NECK STOP, AFRICA
If you and your father are travelling on an Australian passport, you will not require a visa for entry to South Africa, provided your stay is under 90 days.
Botswana and Zimbabwe issue visas on arrival – it is advisable to have US dollars ready to pay for these. Both are currently charging $US30 (about $37) a person, but this can change at any time, so perhaps carry some small denomination US notes just in case.
The Kenyan visa is the one you should organise before your departure. This eVisa can be obtained online from the Kenyan Consulate (evisa.go.ke) for $65. If you don’t have time, it can also be obtained at your port of entry.
In addition, these countries require you have at least six months validity remaining in your passport from the date you return to Australia. It’s also a good idea to double check the stamp you receive is legible, as immigration officials may want to see evidence of your entry stamps on departure.
Another thing to be aware of is yellow fever. If there is an outbreak or you arrive from an infected area, you will be required to produce a valid vaccination certificate. I would suggest visiting your travel health clinic about having this vaccination and malaria prevention at least eight weeks before your trip.
Self-driving through Kruger National Park can be rewarding but is more ideal for those who will be spending two or more weeks there.
I would suggest a local guide for this region. You don’t necessarily need to join a large escorted tour, but rather be accompanied by a skilled person native to the area.
During a self-guided trip, you will definitely see many animals, but you could also miss lots. The guides in African national parks have an uncanny way of sensing where the animals are and spotting things far in the distance. Guides also let each other know where particular animal activity has been taking place, giving them the ability to take you directly to the spot.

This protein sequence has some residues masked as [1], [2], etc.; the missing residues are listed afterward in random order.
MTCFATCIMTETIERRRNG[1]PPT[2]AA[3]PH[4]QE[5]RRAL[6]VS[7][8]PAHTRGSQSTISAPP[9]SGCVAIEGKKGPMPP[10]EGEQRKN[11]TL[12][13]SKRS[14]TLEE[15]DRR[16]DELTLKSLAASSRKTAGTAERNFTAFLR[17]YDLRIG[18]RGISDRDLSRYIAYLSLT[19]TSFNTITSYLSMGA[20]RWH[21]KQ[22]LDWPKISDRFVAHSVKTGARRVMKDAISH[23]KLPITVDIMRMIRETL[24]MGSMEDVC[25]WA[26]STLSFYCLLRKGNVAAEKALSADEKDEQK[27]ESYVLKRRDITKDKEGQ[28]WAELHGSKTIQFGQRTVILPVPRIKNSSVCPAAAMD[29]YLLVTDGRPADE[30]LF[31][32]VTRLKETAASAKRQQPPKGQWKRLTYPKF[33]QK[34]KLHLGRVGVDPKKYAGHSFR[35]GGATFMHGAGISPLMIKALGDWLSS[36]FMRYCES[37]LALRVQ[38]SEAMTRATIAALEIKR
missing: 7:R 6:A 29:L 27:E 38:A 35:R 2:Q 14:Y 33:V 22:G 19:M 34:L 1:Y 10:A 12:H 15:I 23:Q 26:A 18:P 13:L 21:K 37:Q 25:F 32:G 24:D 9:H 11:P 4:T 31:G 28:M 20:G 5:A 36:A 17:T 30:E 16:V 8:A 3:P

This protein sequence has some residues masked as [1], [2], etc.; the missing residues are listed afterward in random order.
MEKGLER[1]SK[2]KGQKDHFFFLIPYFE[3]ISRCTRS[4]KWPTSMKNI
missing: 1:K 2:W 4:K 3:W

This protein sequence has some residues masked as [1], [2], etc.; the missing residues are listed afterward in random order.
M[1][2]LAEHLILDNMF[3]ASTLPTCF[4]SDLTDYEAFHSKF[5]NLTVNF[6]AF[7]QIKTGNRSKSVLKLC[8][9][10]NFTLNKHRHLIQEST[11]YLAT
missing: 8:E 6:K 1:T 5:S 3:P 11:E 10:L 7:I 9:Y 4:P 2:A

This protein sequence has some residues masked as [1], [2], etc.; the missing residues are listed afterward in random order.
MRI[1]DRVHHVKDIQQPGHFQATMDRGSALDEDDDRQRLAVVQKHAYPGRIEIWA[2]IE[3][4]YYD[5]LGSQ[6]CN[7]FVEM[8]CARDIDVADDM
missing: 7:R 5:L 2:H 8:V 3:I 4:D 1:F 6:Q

The cost will be slightly more than simply hiring a vehicle and going it alone, but the reward will be worth it.
SOLO SAFETY DOC
Sri Lanka is predominately Buddhist, and you will find friendly, welcoming and helpful locals wherever you go.
As with travelling in any foreign country, you should always be respectful of local customs. So dress appropriately, be polite, stay alert and go with your instincts.
You could look at joining short, locally arranged tours which may include other solo explorers, or book before you go.
The Individual Traveller (individualtraveller.com.au) provides a 12-night trip for solo travellers. Most dinners are at your leisure, giving you the option to join the others or do your own thing. The tour also includes plenty of leisure days with a driver on hand for extra exploring.
Beginning with the sights of Colombo, you’ll be led by a local guide through the Portuguese and Dutch Fort, the Grand Oriental Hotel and walk the open-air bazaar of Pettah. Kandy, Sigiriya Rock Fortress, Ritigala Archaeological Monastery, Dalada Maligawa (or the Buddhist Temple of the Sacred Tooth Relic) and the port city of Galle will also be visited.
SLEEP MACHINE DOC
Qantas and Emirates allow the carriage and use of CPAP machines
on-board their aircraft, so if you are flying with either of these airlines, you will not have to check the machine in at Dubai. Each airline has a form which must be submitted at least 72 hours before your flight to gain clearance for the machine and to provide other necessary information.
Emirates (emirates.com) requires a letter from your doctor, Qantas (qantas.com.au) doesn’t. There are also specific requirements for the carriage of the machine’s batteries. You will find this information along with the required forms on your airline’s website.
are limited to 200 and there are three-, four- and seven-night itineraries from September to April.
They sail between Punta Arenas in Chile and Ushuaia in Argentina, along the Strait of Magellan and the Beagle Channel and are the only operator to offer regular cruises through the narrow fjords of Tierra del Fuego. Plus they give passengers the chance to go ashore on fabled Cape Horn. The ships are sensitive to the conservation of the area’s environment and feature cabin windows which are almost floor to ceiling, along with complimentary guided excursions and nature lectures.
National Geographic Expeditions (nationalgeographicexpeditions.com ) also provide two cruises of this region. The 15-day tours depart March 7 and October 25 this year, with a maximum group size of 102 passengers.
Another option is Chimu Adventures (chimuadventures.com), who offer a variety of cruise options through the region, ranging from one to 29 nights.
DOC’S TIP OF THE WEEK
Check out giraffes in Kruger National Park, where a skilled guide is worth the extra cost, especially if time is limited.